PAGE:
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Yury leads a team comprising UX and visual designers at one of the largest Russian Internet companies, Mail.Ru Group. His team works on communications, content-centric, and mobile products, as well as cross-portal user experiences. Both Yury and his team are doing a lot to grow their professional community in Russia.
I've been following the idea of algorithm-driven design for several years now and have collected some practical examples. The tools of the approach can help us to construct a UI, prepare assets and content, and personalize the user experience. The information, though, has always been scarce and hasn't been systematic.
However, in 2016, the technological foundations of these tools became easily accessible, and the design community got interested in algorithms, neural networks and artificial intelligence (AI). Now is the time to rethink the modern role of the designer.
In the first part of the case study about Mail.Ru Group product design unification, I described our first approach — a mobile web framework. Aside from creating a unified visual style and interaction principles for a dozen services, we've also transformed our design process from the classic "prototype → design mock-up → HTML → implementation" approach for every screen, to a modern and more efficient framework-based approach.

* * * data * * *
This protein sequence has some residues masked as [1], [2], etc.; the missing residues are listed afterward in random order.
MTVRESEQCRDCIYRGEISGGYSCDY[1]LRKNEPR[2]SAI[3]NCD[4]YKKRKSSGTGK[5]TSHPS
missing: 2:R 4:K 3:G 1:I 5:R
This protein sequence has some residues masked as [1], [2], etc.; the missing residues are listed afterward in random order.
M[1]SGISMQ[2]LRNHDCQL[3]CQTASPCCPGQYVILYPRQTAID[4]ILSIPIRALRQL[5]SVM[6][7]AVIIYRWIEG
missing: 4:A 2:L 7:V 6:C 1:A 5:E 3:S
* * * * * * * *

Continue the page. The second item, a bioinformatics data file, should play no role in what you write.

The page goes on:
In this second part I'll show how we have improved the same technology to embody larger versions of these products and made our "Bootstrap on steroids" more powerful. In the spring of 2012, our business unit acquired 11 content-based projects: Auto, Events Guide, Health, Horoscopes, Kids, Lady, Moto, News, Sports, TV, and Weather. Many of them are very successful in their market niche in Russia; however, they each have their own history, often with outsourced designs that led to inconsistencies.
Big companies are always trying to simplify the support and development of their large product portfolios. Mail.Ru Group (one of the two largest Internet companies in Russia, with more than 100 million monthly users), has about 40 products — even more if you add mobile and tablet websites and apps, promo websites, etc. My team deals with almost half of them — that’s about 100 ongoing projects at different stages. Our goal is to update these products and unify them around several guidelines.
This article will discuss the transformation of our design process from the classic Prototype → Design Mockup → HTML → Implement approach for every screen to a modern and more efficient framework-based approach.